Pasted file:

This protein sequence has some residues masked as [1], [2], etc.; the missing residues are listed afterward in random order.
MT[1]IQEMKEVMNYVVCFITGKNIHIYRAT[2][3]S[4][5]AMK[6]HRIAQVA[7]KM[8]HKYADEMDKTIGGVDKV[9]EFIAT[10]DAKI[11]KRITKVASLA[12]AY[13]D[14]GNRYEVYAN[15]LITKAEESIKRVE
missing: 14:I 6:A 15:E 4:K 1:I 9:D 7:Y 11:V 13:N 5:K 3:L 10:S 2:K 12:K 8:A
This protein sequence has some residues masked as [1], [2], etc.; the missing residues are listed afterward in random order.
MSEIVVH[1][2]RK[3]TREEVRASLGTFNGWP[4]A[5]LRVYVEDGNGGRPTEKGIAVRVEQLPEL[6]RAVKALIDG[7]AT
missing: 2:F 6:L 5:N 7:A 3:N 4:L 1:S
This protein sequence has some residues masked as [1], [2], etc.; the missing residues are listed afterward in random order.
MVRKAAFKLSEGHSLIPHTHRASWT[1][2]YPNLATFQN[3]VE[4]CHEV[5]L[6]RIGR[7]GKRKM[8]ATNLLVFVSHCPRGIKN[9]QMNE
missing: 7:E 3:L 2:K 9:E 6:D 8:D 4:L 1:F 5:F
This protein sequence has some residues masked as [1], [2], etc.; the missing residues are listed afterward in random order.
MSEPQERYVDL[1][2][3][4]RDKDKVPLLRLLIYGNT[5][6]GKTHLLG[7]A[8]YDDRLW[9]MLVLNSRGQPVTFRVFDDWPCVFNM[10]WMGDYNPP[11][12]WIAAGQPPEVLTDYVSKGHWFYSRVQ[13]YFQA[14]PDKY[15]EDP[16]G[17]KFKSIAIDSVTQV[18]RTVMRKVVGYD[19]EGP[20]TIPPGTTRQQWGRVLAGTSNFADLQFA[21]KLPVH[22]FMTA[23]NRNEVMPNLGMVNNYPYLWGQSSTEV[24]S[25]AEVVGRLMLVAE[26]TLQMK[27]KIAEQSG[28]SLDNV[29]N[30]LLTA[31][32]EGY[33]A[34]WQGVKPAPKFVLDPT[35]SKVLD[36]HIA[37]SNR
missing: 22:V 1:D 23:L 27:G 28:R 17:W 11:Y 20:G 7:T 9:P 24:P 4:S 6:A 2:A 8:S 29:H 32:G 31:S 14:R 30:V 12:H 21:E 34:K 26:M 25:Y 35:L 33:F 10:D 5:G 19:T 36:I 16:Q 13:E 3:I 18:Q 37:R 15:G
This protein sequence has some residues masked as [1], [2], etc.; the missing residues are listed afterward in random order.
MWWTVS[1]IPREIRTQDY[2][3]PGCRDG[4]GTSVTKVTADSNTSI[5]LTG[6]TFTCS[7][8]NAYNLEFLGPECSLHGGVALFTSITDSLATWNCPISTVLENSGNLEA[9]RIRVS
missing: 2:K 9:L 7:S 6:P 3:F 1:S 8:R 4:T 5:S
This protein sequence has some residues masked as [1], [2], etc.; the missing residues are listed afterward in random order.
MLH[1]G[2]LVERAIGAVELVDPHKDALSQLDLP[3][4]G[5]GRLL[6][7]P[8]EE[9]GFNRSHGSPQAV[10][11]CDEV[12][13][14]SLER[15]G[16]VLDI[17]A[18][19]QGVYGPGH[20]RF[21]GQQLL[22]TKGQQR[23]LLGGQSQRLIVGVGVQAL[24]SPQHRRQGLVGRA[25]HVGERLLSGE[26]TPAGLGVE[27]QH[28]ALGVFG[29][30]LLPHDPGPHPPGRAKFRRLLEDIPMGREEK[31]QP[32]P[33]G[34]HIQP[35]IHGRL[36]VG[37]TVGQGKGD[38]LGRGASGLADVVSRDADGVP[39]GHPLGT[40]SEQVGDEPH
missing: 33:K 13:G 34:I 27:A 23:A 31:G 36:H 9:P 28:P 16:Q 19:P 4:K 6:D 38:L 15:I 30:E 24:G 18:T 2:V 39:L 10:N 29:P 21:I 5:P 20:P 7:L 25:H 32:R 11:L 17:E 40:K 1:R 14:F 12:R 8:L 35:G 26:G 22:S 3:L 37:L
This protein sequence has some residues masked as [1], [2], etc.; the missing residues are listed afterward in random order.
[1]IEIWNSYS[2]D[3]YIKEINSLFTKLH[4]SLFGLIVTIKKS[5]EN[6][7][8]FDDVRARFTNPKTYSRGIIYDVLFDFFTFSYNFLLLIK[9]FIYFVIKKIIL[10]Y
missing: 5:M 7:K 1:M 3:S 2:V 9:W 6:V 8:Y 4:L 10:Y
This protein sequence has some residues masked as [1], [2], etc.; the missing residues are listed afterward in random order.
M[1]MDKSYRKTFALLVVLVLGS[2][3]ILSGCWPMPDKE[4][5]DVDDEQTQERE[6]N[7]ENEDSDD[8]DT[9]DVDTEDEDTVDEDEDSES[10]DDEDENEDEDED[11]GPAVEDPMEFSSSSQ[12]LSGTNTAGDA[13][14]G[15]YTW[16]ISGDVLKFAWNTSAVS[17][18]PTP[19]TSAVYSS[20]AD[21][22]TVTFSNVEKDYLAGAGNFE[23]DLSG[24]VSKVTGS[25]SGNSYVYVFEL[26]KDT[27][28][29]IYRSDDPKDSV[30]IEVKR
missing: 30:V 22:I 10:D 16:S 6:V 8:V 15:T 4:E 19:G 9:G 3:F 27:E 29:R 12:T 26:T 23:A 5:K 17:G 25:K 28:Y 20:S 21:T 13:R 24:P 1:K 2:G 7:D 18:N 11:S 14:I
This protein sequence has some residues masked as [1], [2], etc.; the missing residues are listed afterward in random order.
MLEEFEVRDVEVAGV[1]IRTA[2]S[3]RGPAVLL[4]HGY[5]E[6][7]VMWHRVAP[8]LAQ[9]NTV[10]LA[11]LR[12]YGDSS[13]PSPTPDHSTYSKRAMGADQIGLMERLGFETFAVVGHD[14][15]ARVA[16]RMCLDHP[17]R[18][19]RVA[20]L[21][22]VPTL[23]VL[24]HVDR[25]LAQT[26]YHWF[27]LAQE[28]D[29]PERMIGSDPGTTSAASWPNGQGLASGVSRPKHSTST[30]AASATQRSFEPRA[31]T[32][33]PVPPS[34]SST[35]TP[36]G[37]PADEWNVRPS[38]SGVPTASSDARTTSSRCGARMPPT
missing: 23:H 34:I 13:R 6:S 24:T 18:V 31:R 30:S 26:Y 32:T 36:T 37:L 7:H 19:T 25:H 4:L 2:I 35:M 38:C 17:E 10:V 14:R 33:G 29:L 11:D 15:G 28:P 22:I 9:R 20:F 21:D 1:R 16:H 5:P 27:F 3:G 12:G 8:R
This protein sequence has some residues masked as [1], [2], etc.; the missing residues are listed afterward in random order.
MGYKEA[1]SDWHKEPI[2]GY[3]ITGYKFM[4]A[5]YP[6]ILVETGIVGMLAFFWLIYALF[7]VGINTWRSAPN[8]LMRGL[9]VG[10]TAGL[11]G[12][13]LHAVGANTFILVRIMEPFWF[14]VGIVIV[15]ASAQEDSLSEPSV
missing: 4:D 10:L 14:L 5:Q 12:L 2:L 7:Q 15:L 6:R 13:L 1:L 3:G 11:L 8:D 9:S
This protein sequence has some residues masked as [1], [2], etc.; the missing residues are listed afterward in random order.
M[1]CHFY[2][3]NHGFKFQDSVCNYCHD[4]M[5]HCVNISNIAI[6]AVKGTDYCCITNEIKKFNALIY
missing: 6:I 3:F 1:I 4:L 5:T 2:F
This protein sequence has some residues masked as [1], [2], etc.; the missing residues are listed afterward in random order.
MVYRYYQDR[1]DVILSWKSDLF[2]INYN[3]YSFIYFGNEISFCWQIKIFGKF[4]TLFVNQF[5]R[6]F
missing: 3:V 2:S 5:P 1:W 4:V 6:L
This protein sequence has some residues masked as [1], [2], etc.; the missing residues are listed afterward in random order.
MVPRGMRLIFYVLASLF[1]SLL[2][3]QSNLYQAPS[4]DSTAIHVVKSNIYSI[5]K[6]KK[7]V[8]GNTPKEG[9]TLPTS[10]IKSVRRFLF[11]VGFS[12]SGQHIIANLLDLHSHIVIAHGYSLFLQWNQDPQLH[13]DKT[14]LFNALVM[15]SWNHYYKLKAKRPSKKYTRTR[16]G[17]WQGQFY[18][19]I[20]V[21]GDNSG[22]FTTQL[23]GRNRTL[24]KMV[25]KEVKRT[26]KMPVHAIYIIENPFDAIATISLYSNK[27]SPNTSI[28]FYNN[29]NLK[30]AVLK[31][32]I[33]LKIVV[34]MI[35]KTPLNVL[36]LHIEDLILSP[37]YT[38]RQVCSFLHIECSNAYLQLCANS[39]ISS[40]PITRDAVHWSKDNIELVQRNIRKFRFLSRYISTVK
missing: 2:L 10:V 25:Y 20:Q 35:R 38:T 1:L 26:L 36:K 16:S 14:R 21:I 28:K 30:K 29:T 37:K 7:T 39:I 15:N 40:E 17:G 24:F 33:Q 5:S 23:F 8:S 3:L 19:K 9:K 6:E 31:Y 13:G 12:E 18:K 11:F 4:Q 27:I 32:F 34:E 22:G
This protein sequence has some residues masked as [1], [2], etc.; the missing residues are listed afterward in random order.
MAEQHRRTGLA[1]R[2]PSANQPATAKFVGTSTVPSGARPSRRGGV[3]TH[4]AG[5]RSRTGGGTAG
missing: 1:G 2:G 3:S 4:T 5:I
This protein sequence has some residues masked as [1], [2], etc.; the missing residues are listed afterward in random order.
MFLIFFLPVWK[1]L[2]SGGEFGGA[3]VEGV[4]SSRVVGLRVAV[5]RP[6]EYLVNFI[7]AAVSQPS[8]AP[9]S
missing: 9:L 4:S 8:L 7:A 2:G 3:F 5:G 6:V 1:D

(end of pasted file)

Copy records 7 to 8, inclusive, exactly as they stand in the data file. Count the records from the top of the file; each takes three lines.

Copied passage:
This protein sequence has some residues masked as [1], [2], etc.; the missing residues are listed afterward in random order.
[1]IEIWNSYS[2]D[3]YIKEINSLFTKLH[4]SLFGLIVTIKKS[5]EN[6][7][8]FDDVRARFTNPKTYSRGIIYDVLFDFFTFSYNFLLLIK[9]FIYFVIKKIIL[10]Y
missing: 5:M 7:K 1:M 3:S 2:V 9:W 6:V 8:Y 4:L 10:Y
This protein sequence has some residues masked as [1], [2], etc.; the missing residues are listed afterward in random order.
M[1]MDKSYRKTFALLVVLVLGS[2][3]ILSGCWPMPDKE[4][5]DVDDEQTQERE[6]N[7]ENEDSDD[8]DT[9]DVDTEDEDTVDEDEDSES[10]DDEDENEDEDED[11]GPAVEDPMEFSSSSQ[12]LSGTNTAGDA[13][14]G[15]YTW[16]ISGDVLKFAWNTSAVS[17][18]PTP[19]TSAVYSS[20]AD[21][22]TVTFSNVEKDYLAGAGNFE[23]DLSG[24]VSKVTGS[25]SGNSYVYVFEL[26]KDT[27][28][29]IYRSDDPKDSV[30]IEVKR
missing: 30:V 22:I 10:D 16:S 6:V 8:V 15:T 4:E 19:G 9:G 3:F 27:E 29:R 12:T 26:T 23:A 5:K 17:G 25:K 28:Y 20:S 21:T 13:R 24:P 1:K 2:G 7:D 18:N 11:S 14:I